Regardless of what mode it is configured for, it will ALWAYS be able to do pagetest testing. It will not do any crawling unless it is set to mode 6 but if it is it will still pick up pagetest runs in between crawler urls as pagetest tests come in. Modes 0 and 1 are for working with an url list (text file with one url per line) and will run through the list testing urls (but will also still take pagetest tests as they come in).

The plan was to be able to leverage the systems that are doing continuous monitoring/testing to also pick up and one-off pagetest requests as they come in so we don’t have to dedicate test machines (since the load for doing one-off tests is usually very low).

Ah excellent, thats what i was hoping you would say!

Is it possible to get urlblast to take a screen shot in crawling mode when there isnt an error and its only checking performance?

I ask because i’m getting lines in my logs where it appears some websites have a:
load time of 0
a bytes in of 575
and a document complete time of 153

I suspect what ive actually got is an apache 500 or similar, but without a screenshot i don’t know what the browser saw.

BTW what do you guys use to munge the log files? I naively tried excel, i wont do that again!



If you got a 500 or something like that it will show up as the result code for the page (which is normally 0 for success or 99999 for a content error) and a screen shot could be taken because it was an error (I assume you figured out how to grab screen shots on errors). If the page returned a 200 but gracefully failed then it wouldn’t.

Right now pagetest can only either grab screen shots on errors or do a full dump of screen shots and graphics (used for one-off testing). Wouldn’t be hard to add the ability to grab a screen shot for every page but be warned that the storage requirements could get out of hand pretty quickly if you’re crawling a complicated site.

Are you talking about the page-level or request-level data? For bulk processing of the request-level data I wrote an app that parses the log files and splits the results out by domain so we could see what all of the broken requests were for a given domain, regardless of property. Most of the bulk analysis has been targeted at looking for specific things (broken content, missing gzip, etc) so it wasn’t too hard to throw together a script that could just look for all incidences.

For non-crawled testing we database the results and have a front-end for plotting the results and doing drill-downs. That’s a fairly large and complex system though.

Hi Patrick, many thanks for your quick response.

I am loving urlblast.

Thank you for telling me what result code 99999 was, i had worked out the others from the php code, but noticed you read in records that were 0 or 999999 so i was a little confused.

Re screenshots: I think the problem i have is that for certain URLs in my URL file, the application is throwing an error server side, and JBoss returns a 500. But on its way out of Apache, it gets munged into a 200. So urlblast sees a tiny page returned in a few ms. Without a screen shot i cant prove that. I agree, the storage would be a consideration. I think overwriting the screen shots would be an acceptable tradeoff.

I was talking about page level data. I’m scanning 100 URLs, and i’m only interested in performance, and im running it around the clock so i can build up a trend over the month. I’m seeing v. fast times early morning and they slow down through the day until about 9pm when they begin to speed up again. I want to see the patterns over the weekends vs weekdays etc.

By doing this i can factor in latency of the ISP used for the collection of data, the latency of the Internet in the UK, and get a real handle on how well those websites were performing.

I could just do with 20 more nodes!!

I’m going to read in the tsv page file using mysql, and then drill down.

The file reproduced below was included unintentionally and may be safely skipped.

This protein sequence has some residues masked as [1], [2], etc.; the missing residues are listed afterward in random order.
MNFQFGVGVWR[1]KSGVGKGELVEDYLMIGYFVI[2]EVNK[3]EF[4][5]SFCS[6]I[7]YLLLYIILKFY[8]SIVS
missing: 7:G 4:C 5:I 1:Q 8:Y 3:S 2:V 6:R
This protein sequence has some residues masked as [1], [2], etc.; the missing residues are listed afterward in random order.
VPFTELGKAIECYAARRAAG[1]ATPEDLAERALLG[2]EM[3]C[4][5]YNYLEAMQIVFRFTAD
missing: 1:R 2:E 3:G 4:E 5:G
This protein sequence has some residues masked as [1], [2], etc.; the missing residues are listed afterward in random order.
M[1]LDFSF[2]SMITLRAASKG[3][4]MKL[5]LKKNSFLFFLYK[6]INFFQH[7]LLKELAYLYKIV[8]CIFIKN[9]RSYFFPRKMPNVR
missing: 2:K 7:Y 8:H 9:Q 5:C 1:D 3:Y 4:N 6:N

Once I’ve completed my testing, i’d like to offer my node out for use from the main pagetest site.


I read this post with great interest. I want interested in trying to generalize these results. Although we know that website optimization is important, from a telco or operator perspective, it is relevant to understand what is the common experience per webpage. I hope you could provide your feedback on whether this makes sense or not at all.

Your stats provide us really interesting information. However, out of all the unique URLs, is it possible to know how many are for instance, in the top 100 as defined by Google? My guess is that most people use the same sites frequently.

In my attempt to generalize your results I have taken metrics from google, especifically requests per page and web page size and try to filter out your data with those two items.
My intention is to have data from your set as closely similar as the top 100 defined in this list and also take some outliers off.

I did the following:
(1) filter all your results that are

  • below Top 100 low 10% page size
  • above Top 100 high 10% page size

(2) filter further the results that are

  • below Top 100 low 10% number of objects
  • above Top 100 high 10% number of objects

Re plot the chart and recalculate averages for load time and average page size.

Would you be so kind on giving any thoughts on whether you believe this is representative/useful, or likely not to be the experience of an average user?

Best regards
Solution Architect, Japan

At a high-level, here are the average statistics across the whole sample set:

Load Time: 10.1 seconds
Time to First Byte: 1.1 seconds
Time to Start Render: 3.8 seconds

Page Size: 510 KB
Number of Requests: 50
Number of Redirects: 1

Nice graphs.

I’d love to see what the separation is between the top 100 sites and the not-in-the-top 100 sites. I’m not sure you could draw any conclusions from it but it would be an interesting data point.

I don’t know that there really is such thing as “the average user”. We see huge variations in browser installs with even the most prevalent version usually not having more than 30-40% of the share for a given site. Put variations in geography and connectivity on top of that and at least for the times there is a huge distribution.

The page size and request count information should be fairly consistent (assuming the sites aren’t doing much browser-specific work like data URI’s). Even then the “averages” might be interesting to look at over time but I bet the distribution would be even more interesting (the average may stay the same but are the heavy sites getting heavier and the light sites getting lighter?